- Markets expect a dovish hike from the FOMC on June 14
- GBP waiting for shape of Brexit stance; noise points to softer Brexit
- USDCAD heavy after strong Canadian jobs report
- Friday's selloff of US tech shares spread to Asian markets Monday
- Friday Nasdaq price action was a 'slow-moving train wreck': Garnry
- Macron's strengthened position is net positive for equities: Garnry
- Gold forming a double top, with long positions unwound ahead of FOMC: Hansen
- Gold finding support at $1,264/oz, but risk is towards $1,245 ahead of FOMC
- Brent finding support at $47.30/b, but needs break above $50 to energise bulls
By John Acher
Financial markets widely expect a dovish interest-rate increase from the Fed on Wednesday, and the Tories' loss of their parliamentary majority in the UK boosts the chances of a "soft Brexit", which could stoke a sterling rally, says Saxo Bank's FX strategy chief John Hardy.
The Federal Open Market Committee begins its two-day meeting on Tuesday, and is scheduled to make its announcement on Wednesday at 1800 GMT.
After the British Conservative Party's humiliating defeat in the June 8 parliamentary election, which deprived prime minister Theresa May of a majority, FX markets are waiting to see how the government's position on Britain's withdrawal from the European Union takes shape.
Hardy says that could set sterling up for a rally, as chances of a "soft Brexit" have increased with the election outcome.
A brutal selloff in US tech stocks knocked 1.8% off the Nasdaq on Friday, with heavy selling in the likes of FANG (Facebook, Amazon, Netflix and Google) stocks, though the index ended off lows for the day.
NASDAQ 100 breakdown — "a slow-moving train wreck"
Source: Saxo Bank
"The price action was a slow-moving train wreck, and then a dip when liquidity disappeared, and then a rebound — it was an awful session," says Saxo Bank's head of equities strategy Peter Garnry. "I think it was just a bad excuse to have a selloff."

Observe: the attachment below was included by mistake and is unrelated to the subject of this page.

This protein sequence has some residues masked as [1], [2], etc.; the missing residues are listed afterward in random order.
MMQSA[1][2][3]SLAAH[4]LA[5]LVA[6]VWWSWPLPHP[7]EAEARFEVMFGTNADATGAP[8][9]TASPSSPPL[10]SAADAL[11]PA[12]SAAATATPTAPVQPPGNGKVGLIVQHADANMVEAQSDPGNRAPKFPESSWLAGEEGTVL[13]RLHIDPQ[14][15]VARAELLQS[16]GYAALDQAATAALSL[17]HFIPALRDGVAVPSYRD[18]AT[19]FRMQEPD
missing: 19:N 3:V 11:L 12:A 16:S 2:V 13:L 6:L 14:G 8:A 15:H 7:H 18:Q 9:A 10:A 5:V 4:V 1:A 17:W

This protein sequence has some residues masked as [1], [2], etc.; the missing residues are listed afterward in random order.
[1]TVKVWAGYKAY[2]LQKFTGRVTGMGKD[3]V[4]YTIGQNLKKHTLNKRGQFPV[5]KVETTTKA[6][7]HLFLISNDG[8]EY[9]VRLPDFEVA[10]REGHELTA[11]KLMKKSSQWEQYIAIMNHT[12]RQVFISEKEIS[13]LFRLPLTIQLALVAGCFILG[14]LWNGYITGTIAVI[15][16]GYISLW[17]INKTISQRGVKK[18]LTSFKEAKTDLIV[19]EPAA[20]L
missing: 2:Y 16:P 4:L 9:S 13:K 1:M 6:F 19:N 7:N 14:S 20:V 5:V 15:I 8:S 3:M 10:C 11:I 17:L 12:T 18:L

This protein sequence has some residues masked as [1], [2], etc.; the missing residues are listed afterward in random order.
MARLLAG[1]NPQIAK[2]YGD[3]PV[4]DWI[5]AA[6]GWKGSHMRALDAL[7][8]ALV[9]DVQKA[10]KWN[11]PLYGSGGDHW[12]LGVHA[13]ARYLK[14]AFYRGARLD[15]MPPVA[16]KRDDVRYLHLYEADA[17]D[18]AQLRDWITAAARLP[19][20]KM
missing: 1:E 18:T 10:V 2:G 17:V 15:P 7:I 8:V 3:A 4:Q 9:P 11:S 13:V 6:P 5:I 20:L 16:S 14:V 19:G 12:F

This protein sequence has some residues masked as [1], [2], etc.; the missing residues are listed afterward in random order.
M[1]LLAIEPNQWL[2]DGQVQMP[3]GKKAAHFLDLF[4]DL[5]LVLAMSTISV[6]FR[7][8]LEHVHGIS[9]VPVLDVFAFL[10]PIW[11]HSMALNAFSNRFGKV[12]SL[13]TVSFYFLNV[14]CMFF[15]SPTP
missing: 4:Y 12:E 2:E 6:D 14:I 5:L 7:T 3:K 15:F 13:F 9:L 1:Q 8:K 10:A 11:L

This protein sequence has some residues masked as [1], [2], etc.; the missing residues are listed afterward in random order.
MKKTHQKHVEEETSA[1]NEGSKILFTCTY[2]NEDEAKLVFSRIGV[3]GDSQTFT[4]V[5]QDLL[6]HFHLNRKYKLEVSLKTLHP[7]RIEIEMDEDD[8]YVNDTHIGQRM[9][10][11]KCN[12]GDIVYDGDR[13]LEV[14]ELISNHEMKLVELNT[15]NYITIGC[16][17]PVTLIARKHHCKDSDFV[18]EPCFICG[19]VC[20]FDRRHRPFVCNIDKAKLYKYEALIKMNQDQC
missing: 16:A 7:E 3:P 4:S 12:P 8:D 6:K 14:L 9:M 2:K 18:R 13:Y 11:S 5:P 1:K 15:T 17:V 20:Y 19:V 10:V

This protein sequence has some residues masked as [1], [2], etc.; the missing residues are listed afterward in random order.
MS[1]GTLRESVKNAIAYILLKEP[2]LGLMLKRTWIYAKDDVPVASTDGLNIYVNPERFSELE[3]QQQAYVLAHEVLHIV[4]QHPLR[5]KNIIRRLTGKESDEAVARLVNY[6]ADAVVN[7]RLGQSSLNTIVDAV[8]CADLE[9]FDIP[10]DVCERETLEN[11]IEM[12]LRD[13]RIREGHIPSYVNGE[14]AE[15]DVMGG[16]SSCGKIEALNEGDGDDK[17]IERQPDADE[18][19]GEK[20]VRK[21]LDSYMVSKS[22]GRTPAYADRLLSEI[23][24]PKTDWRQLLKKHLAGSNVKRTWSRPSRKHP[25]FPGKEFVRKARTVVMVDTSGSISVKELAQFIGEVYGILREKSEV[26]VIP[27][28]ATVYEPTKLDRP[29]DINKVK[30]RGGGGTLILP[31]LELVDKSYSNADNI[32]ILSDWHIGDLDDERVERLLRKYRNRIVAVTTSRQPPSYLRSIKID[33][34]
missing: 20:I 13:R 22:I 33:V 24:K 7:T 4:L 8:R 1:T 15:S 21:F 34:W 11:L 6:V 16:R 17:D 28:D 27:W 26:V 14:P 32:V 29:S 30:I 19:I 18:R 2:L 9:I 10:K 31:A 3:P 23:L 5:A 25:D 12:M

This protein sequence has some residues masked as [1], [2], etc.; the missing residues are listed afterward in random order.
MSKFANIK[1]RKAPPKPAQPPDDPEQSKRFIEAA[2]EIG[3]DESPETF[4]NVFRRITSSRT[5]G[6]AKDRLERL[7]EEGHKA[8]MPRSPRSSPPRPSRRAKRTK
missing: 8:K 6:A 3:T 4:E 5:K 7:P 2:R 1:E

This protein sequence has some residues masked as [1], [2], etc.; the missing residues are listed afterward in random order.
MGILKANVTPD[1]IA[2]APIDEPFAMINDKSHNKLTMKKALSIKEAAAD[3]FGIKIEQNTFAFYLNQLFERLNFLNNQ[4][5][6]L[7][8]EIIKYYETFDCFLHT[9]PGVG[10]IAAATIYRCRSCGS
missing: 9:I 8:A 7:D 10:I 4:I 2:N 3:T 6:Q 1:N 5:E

But Garnry says that US tech stocks remain a good place to be invested if the correction is minor.
Macron wins again
Some news reports said Macron's bloc could be headed for such a large majority that it could be dangerous for French democracy,
but the voter turnout was dismally low — the lowest since 1848 — in a sign that people in France and Europe are fed up with politics.
"I think that is net positive for equities in Europe," Garnry says of Macron's victory. "The turnout was a disaster, but that speaks to politics in Europe in recent years."
The US tech selloff spilled over into Asian shares on Monday, says Saxo's Andrew Bresler in Singapore.
In the commodities markets, gold has formed a double top at $1,296/oz, with some long positions being unwound ahead of the FOMC, says Saxo Bank's commodities strategy chief Ole Hansen.
Crude oil is looking for support before potential EIA revisions to last week's strong build-up of oil inventories. Brent is finding support at $47.30/barrel, but it needs a break above $50/b to counteract the current negative sentiment, Hansen says.
From strength to more strength. France's president Emmanuel Macron's bloc won an impressive victory in the first round of legislative elections at the weekend. Photo: Shutterstock